Cricket is a cruel, cruel game indeed. At Cardiff, Australia came within one wicket of taking the lead in the series and just three days later, at Lord’s they were chasing the game after the first session of play itself. Ultimately, losing the Test, one is not so sure how this particular Aussie team will take to the loss.
For they put in a mighty effort in the first game and to come out empty handed from there wouldn’t have been pleasing. On top of that, England regained some much needed momentum (call it self belief if you want) by saving that game. And that is of utmost importance in this series which is so finely balanced.
Yes, many would think that England played too well and deserved the win. The case though was different. They made lesser mistakes, and only this time Australia – making more themselves – were not to be able to pounce and make their opposition pay, like in Cardiff. In fact, it wouldn’t be wrong to say that the team that makes the least mistakes will go on to lift the Ashes urn, however small in size that might be. For it is clearly visible that both teams are so equally matched that if one plays badly enough, it just gives the impression that the other is playing too well.
There were at most a handful of players who played well enough to keep England ahead of the Aussies at Lord’s. And it worked well for the hosts as it does so in cricket or sport in general, it can be argued. But knowing England this sort of thing can come back to bite them in the next couple of matches and statistics from the first two matches say as much.Beyond Strauss and Cook in the first innings, there was no other half century stand in the English first innings.
In the second innings, there were three 50-plus stands and that takes their series tally to five, for there were two such stands in the first innings at Cardiff and none in the second. The point is simple: the hosts are struggling to string together partnerships and that is much too visible in the way Kevin Pietersen batted, struggling through his injury. So far, the opening pair have done much of the work but nothing much has come beyond that barring maybe Paul Collingwood’s essays at the crease and maybe Matt Prior’s burst of runs at Lord’s.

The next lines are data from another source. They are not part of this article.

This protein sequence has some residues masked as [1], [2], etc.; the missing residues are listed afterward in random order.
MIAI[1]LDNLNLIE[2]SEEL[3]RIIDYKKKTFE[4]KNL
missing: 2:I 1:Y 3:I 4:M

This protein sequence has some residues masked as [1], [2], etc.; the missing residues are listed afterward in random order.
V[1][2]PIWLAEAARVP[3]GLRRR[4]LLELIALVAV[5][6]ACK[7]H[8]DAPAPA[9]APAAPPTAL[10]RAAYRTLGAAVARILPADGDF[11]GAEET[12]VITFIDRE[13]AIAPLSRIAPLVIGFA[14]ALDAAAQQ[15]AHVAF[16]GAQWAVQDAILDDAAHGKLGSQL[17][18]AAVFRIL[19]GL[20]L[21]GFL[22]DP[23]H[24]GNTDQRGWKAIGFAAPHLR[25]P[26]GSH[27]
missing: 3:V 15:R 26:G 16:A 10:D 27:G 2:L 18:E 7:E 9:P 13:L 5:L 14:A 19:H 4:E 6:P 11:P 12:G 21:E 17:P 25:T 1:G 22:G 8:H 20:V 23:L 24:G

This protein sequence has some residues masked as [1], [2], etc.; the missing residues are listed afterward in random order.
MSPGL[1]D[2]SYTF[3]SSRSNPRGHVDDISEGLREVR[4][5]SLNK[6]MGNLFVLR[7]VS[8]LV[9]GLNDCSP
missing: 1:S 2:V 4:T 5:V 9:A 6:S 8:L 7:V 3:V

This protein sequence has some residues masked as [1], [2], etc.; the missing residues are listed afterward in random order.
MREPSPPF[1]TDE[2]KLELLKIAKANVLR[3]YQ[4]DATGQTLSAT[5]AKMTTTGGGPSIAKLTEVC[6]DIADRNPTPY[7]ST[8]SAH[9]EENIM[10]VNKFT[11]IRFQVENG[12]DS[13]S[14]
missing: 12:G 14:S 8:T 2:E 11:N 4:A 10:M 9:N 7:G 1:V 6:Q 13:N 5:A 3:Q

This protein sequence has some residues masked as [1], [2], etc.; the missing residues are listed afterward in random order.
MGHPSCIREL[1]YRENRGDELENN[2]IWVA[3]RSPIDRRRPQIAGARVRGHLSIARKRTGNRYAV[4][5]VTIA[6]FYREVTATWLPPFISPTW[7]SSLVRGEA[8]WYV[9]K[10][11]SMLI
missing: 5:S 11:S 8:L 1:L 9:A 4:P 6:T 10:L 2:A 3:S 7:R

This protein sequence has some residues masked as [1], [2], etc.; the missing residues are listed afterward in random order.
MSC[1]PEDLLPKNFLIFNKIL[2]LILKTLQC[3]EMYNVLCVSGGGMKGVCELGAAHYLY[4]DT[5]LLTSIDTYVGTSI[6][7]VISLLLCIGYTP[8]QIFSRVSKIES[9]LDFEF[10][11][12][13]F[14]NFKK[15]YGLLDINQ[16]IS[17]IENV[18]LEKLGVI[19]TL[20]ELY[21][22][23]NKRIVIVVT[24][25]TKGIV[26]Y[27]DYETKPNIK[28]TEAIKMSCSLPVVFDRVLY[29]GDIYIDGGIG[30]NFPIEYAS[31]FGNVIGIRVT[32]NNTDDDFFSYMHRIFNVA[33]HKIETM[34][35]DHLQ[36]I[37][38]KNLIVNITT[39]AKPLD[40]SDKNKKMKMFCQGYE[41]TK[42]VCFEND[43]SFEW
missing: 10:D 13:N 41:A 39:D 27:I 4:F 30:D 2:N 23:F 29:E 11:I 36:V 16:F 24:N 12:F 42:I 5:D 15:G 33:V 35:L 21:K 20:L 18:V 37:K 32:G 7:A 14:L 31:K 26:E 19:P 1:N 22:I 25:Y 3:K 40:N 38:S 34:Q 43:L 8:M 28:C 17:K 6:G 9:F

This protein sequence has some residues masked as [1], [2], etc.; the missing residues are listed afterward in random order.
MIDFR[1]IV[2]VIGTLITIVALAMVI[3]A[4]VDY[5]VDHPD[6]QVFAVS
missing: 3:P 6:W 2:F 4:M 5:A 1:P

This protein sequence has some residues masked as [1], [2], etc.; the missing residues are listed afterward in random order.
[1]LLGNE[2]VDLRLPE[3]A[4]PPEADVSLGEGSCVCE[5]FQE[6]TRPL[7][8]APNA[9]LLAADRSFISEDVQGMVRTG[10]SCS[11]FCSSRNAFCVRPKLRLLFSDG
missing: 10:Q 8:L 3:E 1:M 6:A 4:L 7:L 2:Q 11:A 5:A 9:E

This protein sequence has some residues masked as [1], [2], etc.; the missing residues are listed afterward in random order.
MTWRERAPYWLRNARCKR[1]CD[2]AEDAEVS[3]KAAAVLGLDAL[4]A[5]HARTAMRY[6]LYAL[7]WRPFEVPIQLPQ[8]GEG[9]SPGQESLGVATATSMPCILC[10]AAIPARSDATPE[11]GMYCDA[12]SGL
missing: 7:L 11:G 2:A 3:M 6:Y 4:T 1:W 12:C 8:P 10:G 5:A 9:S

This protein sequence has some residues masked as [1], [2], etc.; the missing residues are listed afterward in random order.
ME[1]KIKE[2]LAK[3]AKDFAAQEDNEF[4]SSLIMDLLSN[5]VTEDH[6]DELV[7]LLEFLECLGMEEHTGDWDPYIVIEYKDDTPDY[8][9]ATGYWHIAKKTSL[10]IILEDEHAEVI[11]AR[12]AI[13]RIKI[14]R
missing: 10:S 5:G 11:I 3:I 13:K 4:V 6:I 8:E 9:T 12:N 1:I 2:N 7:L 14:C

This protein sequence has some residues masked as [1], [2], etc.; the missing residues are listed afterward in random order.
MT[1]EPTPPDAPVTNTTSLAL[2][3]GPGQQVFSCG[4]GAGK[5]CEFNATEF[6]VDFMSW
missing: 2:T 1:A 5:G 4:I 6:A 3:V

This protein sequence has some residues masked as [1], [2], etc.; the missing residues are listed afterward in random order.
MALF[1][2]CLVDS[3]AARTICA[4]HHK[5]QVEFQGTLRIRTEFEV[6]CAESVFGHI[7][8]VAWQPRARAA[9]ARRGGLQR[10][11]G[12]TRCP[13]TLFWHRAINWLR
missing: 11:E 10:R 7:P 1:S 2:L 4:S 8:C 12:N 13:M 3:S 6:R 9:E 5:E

Even then, that might not be good enough to get them to a decent score should the top order fail again, and it would be too much to expect Monty Panesar and James Anderson to do their bit for a second time in the series. The middle order has to come to grips and stitch together some runs before it is too late to rectify this error.
Batting is not the only worrying point as the bowling is in a bit of doldrums as well. Hold on, didn’t they just take twenty Aussie wickets to win the match? Yes, they did, but again just how many of their five-man bowling attack was visible for the match. James Anderson, Andrew Flintoff and Graeme Swann to some extent; in fact, it would be better to say that dubious umpiring got more scalps than their support put together. Graham Onions was just that, support bowler, and either Tim Bresnan or he will be doing this job for the summer.
But the role of Stuart Broad has to come under strict scrutiny here. Does the team management want him or a genuine strike bowler in his place? The answer will depend on how they see the scales: Broad, who could maybe take a couple of wickets at best or Steve Harmison who could really trouble the Aussies with his pace and bounce? The former can stay at the wicket a bit longer but the latter will provide a lethal strike partner to Flintoff and Anderson.
And talking about Andrew Flintoff, the retirement debate comes up first and all else is secondary. Now there are two ways to look at it; foremost it is his body which is giving way. How he chooses to last out the few remaining years of cricket is his wish. If he can earn a fast buck out of it, then the sanctity of Test cricket be damned, for not many players around today care much about it anyways.
The other point is the effect his declaration will have on the series result. Quite clearly it has fired up the big guy as well his team, seen clearly with the way Strauss has begun using him aggressively with the ball. Now if only he could do it with the bat as well, England’s problems will be further lessened. But there needs to be a bit of caution; it is all very fine to give a grand farewell to the most loved cricketer in the British Isles at the moment, the opposition however might just want to spring a surprise at that very instant.
And though they are quite capable of doing the same, Australia will need to go back to their drawing boards and wipe it clean of whatever they wrote on it after the match at Cardiff. Horrible shot selection, no partnerships and poor bowling are the regular excuses available but to add to them, the captaincy was too poor. And that is where the Aussie skipper will face his sternest test, never mind the runs. For Ricky Ponting surely wouldn’t want to lose the Ashes in England, again!
(The columnist is a sports writer and Mobile ESPN cricket commentator based in New Delhi, India.)